Are you (or someone you know) having a lingering feeling of uncertainty about what's next?
Do you at times get a wave of feelings or thoughts that are overwhelming?
Don't panic - it's possible your body is still in a fight or flight mode waiting for the next big thing to happen.
Let's be honest - we have all been blindsided with uncertainty of the future during the past six months, from bushfire threats, evacuations, COVID-19, closures of schools and businesses, people losing incomes and much more.
As we turn the COVID corner with the return of young people to school and parents returning to work (or maybe there is no work to return to due to COVID), uncertainty about finances, living arrangements and relationships on the edge can all contribute to an increase in anxiety.
Anyone who has ever been in the grip of anxiety knows how intense it can be. If you feel like you're the only one dealing with anxiety - and yes, that's how isolating it can feel - be assured you're not alone.
Anxiety is more than feeling stressed or worried.
It can be tough to cope, but with the right support, things can get better.
Anxiety is something that we all experience from time to time. It is our body's way of preparing us to manage those difficult situations. Sometimes anxiety can help us perform better by helping us feel alert and motivated.
Anxiety can come and go - but for some people, it can stick around for a long time and end up having a big impact on their daily life. When this happens, it might be time to do something about it.
What are the symptoms of anxiety?
Everyone experiences anxiety differently, but there are some common signs and symptoms.
Physical changes can include: a racing heart, faster breathing, feeling tense or having aches (especially neck, shoulders and back), sweating or feeling dizzy, shaking, 'butterflies' or feeling sick in the stomach.
Changes to thoughts can include worrying about things a lot of the time, being unable to control the worries, having trouble concentrating and paying attention, or worries that seem out of proportion.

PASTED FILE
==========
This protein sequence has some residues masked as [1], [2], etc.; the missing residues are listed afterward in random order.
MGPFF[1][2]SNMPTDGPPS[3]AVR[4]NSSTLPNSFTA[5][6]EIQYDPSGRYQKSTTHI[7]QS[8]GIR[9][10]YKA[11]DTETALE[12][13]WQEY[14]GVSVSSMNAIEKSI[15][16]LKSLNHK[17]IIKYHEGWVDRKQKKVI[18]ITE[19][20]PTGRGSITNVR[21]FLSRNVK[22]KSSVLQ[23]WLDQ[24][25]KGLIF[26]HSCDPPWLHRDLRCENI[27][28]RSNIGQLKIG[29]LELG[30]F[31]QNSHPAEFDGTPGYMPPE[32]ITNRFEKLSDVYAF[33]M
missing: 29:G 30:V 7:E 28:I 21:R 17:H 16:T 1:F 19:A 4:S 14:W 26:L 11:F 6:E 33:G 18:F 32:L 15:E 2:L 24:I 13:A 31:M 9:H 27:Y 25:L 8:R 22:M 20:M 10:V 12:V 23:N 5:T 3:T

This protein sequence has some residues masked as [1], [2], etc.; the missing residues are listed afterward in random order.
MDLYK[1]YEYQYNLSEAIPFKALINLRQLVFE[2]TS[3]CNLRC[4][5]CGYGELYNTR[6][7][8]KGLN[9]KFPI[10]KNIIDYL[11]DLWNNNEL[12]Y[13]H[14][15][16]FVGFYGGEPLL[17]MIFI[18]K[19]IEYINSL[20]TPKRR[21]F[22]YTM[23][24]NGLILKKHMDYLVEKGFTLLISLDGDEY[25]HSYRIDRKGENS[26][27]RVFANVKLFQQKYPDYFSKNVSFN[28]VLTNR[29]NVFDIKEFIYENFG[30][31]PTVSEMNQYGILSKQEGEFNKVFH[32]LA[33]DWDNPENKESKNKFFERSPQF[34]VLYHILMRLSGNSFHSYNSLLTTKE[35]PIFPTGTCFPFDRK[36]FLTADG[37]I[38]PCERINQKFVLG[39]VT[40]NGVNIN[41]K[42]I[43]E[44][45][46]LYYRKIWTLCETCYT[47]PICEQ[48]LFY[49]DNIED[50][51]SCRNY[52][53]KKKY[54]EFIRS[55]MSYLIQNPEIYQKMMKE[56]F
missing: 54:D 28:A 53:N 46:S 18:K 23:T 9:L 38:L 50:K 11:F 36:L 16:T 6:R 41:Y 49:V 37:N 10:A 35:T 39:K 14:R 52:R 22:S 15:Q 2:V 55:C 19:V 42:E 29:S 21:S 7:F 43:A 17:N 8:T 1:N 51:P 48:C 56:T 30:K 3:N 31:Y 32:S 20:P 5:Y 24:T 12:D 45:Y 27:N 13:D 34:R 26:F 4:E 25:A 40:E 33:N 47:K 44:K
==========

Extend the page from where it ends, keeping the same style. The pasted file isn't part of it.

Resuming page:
Other changes can include being unable to relax, avoiding people or places like school or parties, withdrawing from friends and family, feeling annoyed, irritated or restless, difficulty getting to sleep at night or waking up a lot throughout during the night.
What can I do to help myself or someone else?
Care for yourself - Managing anxiety starts with good self-care. Try to eat well, get enough sleep and stay active to help your overall mental health and wellbeing.
Talk about it - It's a good idea to talk about how you're feeling - whether it's with your family, friends, a teacher, coach, your mob or elders. They can help you understand what's going on, stick to your self-care goals and get extra help if needed.
Notice your thinking patterns - Being aware of what thoughts are influencing your anxiety is an important step towards managing it. It can help you understand what contributes to your anxiety and what your triggers are. This can help you to handle them differently and learn new ways to cope.
Be aware of avoidance - It's normal to want to avoid situations that make you feel anxious. It might work in the short-term, but over time it can make your anxiety feel worse. This is because you don't get the opportunity to learn that the thing you fear may not happen or be as bad as you think.
Learn some skills to cope with anxiety - like helpful self-talk and relaxation - then gradually face the things you fear and put your skills into action. As you realise you can manage anxious situations, you'll become more confident and motivated to keep it up.
Try new breathing strategies - Lots of anxiety symptoms involve a cycle of physical sensations. Working on controlling your breathing is a good way to try to interrupt that cycle.
If you are concerned about how you are feeling contact your local GP and talk about options that are available to you for support.
Headspace Goulburn is now offering bulk billed GP appointments for young people ages 12-25 at our Verner Street location. Call us to book an appointment.
Or you might consider contacting another organisation that has online or phone supports.
- ParentLine on 1300 1300 52
- Kids Helpline on 1800 551 800
- Lifeline on 13 11 14
- Beyond Blue on 1300 22 46 36
- Headspace on 1800 650 890
- ReachOut at au.reachout.com
- Suicide Call Back Service on 1300 659 467
- Mental Health Line on 1800 011 511
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